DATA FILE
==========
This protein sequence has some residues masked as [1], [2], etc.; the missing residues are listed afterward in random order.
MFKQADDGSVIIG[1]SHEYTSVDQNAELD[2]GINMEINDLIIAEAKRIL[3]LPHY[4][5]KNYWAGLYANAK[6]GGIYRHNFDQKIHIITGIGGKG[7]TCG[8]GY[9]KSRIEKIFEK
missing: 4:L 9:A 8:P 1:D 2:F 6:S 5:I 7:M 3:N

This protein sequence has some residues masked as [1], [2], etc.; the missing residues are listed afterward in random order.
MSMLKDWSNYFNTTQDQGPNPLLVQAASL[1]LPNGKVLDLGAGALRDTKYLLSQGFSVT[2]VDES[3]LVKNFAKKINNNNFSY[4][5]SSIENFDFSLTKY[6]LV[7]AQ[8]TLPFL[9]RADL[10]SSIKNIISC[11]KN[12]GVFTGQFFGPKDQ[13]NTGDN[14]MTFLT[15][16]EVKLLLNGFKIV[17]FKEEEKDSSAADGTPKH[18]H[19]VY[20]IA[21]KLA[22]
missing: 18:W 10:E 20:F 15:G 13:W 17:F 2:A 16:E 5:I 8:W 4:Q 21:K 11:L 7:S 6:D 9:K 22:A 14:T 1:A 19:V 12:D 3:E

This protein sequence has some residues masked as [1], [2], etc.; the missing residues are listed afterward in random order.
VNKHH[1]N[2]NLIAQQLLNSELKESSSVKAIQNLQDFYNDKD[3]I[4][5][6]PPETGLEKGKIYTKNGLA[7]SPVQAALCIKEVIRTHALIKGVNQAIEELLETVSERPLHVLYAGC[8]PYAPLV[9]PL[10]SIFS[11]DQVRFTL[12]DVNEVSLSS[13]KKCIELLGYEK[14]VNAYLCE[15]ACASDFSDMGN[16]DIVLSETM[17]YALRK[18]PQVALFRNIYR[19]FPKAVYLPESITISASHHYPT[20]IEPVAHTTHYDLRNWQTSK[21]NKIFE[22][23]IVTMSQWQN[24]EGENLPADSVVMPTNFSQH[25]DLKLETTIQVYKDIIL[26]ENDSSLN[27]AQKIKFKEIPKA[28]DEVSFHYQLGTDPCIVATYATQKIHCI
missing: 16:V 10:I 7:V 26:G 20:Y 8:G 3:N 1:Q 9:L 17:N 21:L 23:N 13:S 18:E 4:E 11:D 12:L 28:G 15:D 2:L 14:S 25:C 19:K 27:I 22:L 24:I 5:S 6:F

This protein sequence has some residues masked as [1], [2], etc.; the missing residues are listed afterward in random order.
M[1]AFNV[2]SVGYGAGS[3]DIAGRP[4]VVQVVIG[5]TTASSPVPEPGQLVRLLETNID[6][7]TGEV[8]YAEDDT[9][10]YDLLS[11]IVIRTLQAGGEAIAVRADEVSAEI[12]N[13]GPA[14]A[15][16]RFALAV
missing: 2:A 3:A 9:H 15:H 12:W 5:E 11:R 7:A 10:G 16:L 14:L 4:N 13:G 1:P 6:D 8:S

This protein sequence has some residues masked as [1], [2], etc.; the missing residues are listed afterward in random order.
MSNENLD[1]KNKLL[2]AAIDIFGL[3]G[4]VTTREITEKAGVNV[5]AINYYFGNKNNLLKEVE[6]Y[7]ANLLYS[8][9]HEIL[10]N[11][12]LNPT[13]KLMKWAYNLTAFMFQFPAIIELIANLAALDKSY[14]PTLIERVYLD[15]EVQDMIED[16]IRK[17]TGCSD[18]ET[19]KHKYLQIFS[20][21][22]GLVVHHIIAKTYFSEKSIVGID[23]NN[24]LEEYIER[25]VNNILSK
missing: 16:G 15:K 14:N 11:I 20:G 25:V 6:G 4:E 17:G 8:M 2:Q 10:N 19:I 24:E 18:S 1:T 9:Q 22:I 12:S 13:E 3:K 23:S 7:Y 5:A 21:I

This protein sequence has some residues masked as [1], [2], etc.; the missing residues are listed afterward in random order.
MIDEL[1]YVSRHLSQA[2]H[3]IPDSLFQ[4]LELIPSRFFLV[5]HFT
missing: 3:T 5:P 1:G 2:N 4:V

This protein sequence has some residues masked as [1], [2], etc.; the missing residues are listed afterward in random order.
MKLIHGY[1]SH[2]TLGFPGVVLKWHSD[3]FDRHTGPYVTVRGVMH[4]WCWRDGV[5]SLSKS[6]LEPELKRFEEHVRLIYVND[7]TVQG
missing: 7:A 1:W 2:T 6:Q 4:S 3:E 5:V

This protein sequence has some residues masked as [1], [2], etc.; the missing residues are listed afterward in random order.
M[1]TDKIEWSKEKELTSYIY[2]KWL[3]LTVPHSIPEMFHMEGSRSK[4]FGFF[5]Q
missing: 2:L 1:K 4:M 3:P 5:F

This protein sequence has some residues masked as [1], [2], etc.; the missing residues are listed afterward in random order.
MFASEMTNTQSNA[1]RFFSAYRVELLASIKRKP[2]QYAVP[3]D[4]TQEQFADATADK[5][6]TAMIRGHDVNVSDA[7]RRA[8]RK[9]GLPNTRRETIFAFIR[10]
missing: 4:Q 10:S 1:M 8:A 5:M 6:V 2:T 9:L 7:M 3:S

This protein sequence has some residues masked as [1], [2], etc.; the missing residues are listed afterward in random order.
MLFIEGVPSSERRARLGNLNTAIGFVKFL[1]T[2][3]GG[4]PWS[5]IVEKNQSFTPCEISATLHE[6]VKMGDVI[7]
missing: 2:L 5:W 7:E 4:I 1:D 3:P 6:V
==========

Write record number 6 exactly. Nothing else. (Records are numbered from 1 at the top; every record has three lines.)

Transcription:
This protein sequence has some residues masked as [1], [2], etc.; the missing residues are listed afterward in random order.
MIDEL[1]YVSRHLSQA[2]H[3]IPDSLFQ[4]LELIPSRFFLV[5]HFT
missing: 3:T 5:P 1:G 2:N 4:V